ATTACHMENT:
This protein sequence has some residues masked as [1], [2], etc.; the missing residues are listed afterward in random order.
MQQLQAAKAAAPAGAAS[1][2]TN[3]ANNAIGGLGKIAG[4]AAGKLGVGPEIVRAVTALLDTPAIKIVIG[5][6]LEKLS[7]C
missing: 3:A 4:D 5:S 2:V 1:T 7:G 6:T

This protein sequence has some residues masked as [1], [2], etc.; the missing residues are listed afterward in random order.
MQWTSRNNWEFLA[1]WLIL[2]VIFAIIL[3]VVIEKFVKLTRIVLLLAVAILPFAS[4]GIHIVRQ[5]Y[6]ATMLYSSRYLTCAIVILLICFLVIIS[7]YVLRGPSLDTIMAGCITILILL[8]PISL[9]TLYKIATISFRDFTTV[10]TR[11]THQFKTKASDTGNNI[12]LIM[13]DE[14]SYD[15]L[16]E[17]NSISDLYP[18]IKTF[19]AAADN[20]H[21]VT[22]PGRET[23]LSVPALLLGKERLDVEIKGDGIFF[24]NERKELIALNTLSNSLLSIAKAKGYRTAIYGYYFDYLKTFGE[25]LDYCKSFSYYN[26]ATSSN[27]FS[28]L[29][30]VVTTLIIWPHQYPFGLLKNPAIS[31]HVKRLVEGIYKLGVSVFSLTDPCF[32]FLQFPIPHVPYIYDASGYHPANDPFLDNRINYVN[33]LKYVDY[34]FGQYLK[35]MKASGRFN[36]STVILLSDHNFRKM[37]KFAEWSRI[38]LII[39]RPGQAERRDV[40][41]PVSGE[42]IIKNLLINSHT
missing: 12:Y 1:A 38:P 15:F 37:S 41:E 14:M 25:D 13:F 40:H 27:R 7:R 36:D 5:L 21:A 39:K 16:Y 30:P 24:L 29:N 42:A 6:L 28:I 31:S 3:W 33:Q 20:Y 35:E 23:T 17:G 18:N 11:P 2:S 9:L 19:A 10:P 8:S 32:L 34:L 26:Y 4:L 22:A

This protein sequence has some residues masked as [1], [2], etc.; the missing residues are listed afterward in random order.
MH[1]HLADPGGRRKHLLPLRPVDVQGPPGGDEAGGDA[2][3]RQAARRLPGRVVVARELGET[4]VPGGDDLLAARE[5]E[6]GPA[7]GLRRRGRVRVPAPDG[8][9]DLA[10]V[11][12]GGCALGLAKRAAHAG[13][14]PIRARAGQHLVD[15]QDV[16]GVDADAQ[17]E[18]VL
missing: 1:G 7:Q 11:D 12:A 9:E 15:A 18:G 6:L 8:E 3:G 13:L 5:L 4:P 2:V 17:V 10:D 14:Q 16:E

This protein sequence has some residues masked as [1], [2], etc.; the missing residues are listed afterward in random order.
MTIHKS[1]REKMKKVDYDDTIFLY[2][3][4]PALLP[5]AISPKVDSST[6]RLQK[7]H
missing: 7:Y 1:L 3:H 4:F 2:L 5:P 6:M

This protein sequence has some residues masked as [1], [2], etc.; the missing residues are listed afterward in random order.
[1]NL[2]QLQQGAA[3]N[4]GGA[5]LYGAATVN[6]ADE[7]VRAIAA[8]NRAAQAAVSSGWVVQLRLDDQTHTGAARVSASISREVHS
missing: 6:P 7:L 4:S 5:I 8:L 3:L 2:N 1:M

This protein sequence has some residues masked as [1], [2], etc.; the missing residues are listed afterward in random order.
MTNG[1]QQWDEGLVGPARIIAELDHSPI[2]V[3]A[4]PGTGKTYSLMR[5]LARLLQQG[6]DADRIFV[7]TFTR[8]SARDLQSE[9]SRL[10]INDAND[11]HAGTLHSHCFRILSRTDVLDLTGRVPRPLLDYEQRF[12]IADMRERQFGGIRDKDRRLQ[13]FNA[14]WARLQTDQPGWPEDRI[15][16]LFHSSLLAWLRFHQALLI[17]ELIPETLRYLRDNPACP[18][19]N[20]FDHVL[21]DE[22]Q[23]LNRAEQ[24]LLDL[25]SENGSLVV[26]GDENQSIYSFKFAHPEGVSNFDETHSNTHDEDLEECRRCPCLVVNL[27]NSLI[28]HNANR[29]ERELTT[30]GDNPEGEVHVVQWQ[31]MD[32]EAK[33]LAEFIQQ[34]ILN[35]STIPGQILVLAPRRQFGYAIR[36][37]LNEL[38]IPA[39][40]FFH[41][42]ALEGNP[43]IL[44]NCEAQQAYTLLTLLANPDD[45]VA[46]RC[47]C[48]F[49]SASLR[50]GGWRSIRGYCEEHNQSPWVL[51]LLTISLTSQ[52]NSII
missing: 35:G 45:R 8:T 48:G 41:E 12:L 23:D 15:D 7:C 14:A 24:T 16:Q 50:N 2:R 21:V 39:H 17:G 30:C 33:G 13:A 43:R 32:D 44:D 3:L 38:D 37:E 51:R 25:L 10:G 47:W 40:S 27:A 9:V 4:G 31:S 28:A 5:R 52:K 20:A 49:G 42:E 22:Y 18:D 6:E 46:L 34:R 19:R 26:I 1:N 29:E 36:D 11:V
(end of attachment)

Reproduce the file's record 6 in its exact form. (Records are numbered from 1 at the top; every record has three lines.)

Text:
This protein sequence has some residues masked as [1], [2], etc.; the missing residues are listed afterward in random order.
MTNG[1]QQWDEGLVGPARIIAELDHSPI[2]V[3]A[4]PGTGKTYSLMR[5]LARLLQQG[6]DADRIFV[7]TFTR[8]SARDLQSE[9]SRL[10]INDAND[11]HAGTLHSHCFRILSRTDVLDLTGRVPRPLLDYEQRF[12]IADMRERQFGGIRDKDRRLQ[13]FNA[14]WARLQTDQPGWPEDRI[15][16]LFHSSLLAWLRFHQALLI[17]ELIPETLRYLRDNPACP[18][19]N[20]FDHVL[21]DE[22]Q[23]LNRAEQ[24]LLDL[25]SENGSLVV[26]GDENQSIYSFKFAHPEGVSNFDETHSNTHDEDLEECRRCPCLVVNL[27]NSLI[28]HNANR[29]ERELTT[30]GDNPEGEVHVVQWQ[31]MD[32]EAK[33]LAEFIQQ[34]ILN[35]STIPGQILVLAPRRQFGYAIR[36][37]LNEL[38]IPA[39][40]FFH[41][42]ALEGNP[43]IL[44]NCEAQQAYTLLTLLANPDD[45]VA[46]RC[47]C[48]F[49]SASLR[50]GGWRSIRGYCEEHNQSPWVL[51]LLTISLTSQ[52]NSII
missing: 35:G 45:R 8:T 48:G 41:E 12:L 23:D 15:D 7:C 14:A 24:T 16:Q 50:N 2:R 21:V 39:H 17:G 30:C 33:G 13:A 43:R 32:D 44:D 3:L 38:D 37:E 51:R 25:L 10:G 47:W 40:S 27:A 9:V 4:G 31:S 28:A 5:R 52:K 20:A 49:G 42:E 22:Y 18:D 6:E 46:L 34:R 19:R 26:I 1:N 29:E 36:D 11:V